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War Measures Act

The War Measures Act was passed unopposed in 1914. The War Measures Act gavew the givernment sweeping powersThis allowed the federal government to suspend civil liberties and by-pass parliament to do things through order-in-council that it felt were necessary for the war. For instance, factories could be told to stop producing farm implements and start manufacturing arms and ammunition instead. Immigrants who had come from what were now enemy countries, like Germany, had their movements controlled and anyone thought to be an enemy sympathizer could be arrested and kept in internment: being forced to stay in a certain place.internment camps without trial.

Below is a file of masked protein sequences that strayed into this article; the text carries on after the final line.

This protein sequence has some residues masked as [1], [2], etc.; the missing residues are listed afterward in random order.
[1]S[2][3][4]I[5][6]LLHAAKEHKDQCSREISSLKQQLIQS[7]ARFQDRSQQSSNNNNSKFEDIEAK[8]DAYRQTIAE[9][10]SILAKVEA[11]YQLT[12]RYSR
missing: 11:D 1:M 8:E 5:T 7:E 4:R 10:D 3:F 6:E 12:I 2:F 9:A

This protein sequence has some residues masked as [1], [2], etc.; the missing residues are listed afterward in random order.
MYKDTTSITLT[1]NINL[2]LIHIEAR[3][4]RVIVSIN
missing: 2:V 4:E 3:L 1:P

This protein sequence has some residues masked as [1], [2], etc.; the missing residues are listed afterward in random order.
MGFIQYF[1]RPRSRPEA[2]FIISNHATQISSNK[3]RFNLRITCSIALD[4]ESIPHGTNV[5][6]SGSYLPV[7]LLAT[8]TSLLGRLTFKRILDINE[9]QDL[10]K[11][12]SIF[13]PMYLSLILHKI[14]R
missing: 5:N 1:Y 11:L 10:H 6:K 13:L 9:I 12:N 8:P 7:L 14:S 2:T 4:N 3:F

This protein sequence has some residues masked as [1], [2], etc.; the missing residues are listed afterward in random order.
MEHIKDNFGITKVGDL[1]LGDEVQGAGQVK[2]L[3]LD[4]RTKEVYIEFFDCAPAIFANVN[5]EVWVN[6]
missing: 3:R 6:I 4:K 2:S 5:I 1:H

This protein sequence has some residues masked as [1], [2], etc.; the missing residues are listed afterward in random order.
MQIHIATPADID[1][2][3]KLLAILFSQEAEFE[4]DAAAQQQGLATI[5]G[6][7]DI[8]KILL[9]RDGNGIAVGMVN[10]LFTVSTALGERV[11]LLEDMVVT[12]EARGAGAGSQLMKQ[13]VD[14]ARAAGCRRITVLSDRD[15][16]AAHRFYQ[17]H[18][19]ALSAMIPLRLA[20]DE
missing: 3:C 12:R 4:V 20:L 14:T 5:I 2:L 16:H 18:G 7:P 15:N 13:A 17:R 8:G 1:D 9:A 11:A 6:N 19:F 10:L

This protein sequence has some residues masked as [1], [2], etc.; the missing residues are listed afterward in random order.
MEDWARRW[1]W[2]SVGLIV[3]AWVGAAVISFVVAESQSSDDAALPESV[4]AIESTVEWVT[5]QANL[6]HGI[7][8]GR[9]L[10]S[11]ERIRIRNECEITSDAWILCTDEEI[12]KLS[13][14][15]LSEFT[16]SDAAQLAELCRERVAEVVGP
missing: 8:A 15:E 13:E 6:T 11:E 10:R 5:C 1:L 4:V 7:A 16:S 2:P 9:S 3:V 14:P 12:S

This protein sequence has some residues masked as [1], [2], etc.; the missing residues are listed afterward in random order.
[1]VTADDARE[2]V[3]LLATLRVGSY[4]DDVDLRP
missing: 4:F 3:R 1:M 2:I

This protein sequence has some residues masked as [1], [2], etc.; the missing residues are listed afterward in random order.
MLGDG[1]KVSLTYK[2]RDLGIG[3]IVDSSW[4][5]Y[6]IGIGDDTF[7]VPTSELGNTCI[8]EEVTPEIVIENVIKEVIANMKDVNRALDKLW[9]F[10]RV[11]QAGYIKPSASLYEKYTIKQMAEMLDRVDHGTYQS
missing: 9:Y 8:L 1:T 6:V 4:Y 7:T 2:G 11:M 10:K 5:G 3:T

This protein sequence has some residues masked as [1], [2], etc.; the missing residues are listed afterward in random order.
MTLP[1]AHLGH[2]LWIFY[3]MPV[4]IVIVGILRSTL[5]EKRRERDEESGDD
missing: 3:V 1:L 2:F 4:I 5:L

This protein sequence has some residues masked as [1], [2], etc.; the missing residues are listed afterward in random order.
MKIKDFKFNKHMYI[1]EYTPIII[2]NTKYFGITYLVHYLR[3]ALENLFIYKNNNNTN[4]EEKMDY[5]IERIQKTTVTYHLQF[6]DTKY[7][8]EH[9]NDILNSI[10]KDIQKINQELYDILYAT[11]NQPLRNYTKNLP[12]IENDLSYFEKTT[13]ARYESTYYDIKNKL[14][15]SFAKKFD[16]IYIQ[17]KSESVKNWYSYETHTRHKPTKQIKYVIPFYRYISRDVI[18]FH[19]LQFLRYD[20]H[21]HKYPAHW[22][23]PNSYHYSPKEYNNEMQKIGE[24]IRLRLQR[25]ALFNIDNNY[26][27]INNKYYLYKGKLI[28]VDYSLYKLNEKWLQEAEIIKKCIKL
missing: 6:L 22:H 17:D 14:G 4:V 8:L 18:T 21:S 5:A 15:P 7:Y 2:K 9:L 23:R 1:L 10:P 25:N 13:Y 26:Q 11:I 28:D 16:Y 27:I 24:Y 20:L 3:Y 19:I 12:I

One of those arrested in Halifax was Leon Trotsky, an unknown Russian who was about to go down in history as one of the fathers of the Russian Revolution of 1917. After his month in Nova Scotia, he returned to join with Lenin and lead the Communist overthrow of the old Russian regime.

The War Measures Act was used again during World War II. The only time it was enacted during peacetime was October 1970 when Prime Minister Pierre Trudeau used it to make searches and arrests during the FLQ crisis. The FLQ (Front de libération du Québec) was an extremist group of French separatists who were involved in kidnappings and a murder. Under the War Measures Act, many people were arrested and held without charges on suspicion of sympathizing with the terrorists.

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